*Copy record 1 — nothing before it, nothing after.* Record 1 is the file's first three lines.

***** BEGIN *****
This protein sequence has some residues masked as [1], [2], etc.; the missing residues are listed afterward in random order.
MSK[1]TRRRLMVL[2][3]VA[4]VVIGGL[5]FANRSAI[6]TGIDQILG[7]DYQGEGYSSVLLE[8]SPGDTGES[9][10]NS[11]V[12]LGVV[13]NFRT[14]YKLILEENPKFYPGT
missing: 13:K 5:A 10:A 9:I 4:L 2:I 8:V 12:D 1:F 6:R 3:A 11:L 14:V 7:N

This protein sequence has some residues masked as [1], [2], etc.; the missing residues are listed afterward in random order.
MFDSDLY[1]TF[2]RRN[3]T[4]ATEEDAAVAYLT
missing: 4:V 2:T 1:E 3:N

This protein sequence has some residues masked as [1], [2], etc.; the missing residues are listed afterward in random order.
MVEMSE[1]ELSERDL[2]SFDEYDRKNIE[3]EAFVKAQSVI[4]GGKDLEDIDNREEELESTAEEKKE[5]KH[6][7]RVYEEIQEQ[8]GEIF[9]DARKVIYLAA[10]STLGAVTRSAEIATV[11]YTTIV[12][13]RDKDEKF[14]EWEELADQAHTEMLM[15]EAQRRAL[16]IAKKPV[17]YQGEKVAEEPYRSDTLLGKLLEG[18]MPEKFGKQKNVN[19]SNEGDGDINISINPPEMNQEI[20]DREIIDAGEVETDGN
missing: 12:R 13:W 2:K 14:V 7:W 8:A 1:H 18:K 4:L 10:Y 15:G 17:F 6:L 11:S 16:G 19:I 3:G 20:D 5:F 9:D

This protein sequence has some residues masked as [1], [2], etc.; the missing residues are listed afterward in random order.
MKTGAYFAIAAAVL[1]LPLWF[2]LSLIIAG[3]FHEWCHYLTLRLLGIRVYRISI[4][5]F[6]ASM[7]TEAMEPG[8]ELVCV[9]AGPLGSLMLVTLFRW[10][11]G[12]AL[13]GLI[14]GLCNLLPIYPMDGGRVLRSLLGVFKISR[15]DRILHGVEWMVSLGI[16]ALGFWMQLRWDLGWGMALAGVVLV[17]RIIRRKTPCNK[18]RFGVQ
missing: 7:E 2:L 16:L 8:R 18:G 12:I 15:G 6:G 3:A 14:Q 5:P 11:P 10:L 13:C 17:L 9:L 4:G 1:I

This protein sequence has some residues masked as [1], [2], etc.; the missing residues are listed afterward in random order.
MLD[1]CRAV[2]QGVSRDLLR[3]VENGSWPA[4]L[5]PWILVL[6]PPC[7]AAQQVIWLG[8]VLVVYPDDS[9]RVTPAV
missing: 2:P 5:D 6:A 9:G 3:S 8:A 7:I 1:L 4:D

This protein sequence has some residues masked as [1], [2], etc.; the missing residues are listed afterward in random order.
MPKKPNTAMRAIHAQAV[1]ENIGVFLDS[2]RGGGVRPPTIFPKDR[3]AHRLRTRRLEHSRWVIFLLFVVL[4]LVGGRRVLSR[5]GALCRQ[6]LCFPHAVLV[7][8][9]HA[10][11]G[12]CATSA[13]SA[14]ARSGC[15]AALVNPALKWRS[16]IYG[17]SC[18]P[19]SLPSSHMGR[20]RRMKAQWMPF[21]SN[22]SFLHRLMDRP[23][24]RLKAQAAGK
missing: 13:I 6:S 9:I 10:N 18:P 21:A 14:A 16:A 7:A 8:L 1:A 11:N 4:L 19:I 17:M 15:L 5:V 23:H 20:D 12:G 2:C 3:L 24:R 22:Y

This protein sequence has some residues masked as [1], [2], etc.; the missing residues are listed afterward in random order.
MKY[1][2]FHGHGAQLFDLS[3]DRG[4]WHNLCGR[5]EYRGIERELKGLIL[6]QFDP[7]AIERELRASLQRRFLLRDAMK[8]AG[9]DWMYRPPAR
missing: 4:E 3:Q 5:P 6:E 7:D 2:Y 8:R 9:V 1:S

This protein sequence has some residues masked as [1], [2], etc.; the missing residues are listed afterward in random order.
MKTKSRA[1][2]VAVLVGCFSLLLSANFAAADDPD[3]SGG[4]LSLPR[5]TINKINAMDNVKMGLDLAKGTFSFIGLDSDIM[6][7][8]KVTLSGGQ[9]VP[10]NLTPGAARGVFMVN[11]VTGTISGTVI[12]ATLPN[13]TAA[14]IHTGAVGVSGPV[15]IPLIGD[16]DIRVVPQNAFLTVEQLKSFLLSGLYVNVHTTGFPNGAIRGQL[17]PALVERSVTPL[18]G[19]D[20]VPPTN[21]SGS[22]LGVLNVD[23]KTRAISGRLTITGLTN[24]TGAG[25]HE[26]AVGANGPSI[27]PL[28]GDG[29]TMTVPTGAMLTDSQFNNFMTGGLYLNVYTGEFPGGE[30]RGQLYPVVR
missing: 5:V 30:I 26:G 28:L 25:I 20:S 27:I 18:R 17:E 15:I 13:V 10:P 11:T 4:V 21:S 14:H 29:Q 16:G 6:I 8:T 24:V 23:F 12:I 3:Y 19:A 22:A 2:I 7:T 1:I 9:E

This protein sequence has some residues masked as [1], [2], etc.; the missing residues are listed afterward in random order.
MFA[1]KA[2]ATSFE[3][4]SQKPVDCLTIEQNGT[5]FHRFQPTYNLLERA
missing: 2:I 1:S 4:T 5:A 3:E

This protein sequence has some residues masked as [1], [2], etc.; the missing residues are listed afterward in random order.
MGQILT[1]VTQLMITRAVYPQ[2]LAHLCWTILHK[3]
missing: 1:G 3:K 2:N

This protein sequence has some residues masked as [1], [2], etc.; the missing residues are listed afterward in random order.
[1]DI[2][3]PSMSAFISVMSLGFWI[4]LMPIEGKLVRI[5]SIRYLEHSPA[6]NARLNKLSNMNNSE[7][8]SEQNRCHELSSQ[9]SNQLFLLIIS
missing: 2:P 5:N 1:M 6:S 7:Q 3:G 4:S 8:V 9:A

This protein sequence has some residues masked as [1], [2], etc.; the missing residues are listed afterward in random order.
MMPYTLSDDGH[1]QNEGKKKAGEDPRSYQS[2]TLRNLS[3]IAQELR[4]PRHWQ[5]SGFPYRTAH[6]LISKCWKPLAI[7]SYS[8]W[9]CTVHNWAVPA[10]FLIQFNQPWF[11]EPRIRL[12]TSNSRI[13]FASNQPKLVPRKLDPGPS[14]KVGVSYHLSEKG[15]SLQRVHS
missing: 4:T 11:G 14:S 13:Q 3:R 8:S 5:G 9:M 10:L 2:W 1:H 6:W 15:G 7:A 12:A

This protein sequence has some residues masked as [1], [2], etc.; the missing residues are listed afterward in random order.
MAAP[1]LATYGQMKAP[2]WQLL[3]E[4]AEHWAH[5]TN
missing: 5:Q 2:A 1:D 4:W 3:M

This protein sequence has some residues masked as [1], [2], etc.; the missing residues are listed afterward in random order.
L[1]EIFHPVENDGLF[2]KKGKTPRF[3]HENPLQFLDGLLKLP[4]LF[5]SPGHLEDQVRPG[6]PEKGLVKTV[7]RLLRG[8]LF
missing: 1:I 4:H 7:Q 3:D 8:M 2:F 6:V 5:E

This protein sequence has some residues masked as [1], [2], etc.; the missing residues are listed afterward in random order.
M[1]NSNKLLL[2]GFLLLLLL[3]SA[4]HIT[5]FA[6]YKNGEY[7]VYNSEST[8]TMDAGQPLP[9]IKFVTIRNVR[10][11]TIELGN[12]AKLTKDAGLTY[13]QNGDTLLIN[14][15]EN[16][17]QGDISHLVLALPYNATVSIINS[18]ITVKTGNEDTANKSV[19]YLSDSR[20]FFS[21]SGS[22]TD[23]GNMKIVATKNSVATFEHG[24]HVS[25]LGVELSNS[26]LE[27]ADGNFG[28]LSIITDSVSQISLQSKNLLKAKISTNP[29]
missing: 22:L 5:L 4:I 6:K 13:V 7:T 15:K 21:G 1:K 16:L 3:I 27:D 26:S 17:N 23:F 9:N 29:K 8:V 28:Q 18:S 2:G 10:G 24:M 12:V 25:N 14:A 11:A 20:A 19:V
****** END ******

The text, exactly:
This protein sequence has some residues masked as [1], [2], etc.; the missing residues are listed afterward in random order.
MSK[1]TRRRLMVL[2][3]VA[4]VVIGGL[5]FANRSAI[6]TGIDQILG[7]DYQGEGYSSVLLE[8]SPGDTGES[9][10]NS[11]V[12]LGVV[13]NFRT[14]YKLILEENPKFYPGT
missing: 13:K 5:A 10:A 9:I 4:L 2:I 8:V 12:D 1:F 6:R 3:A 11:L 14:V 7:N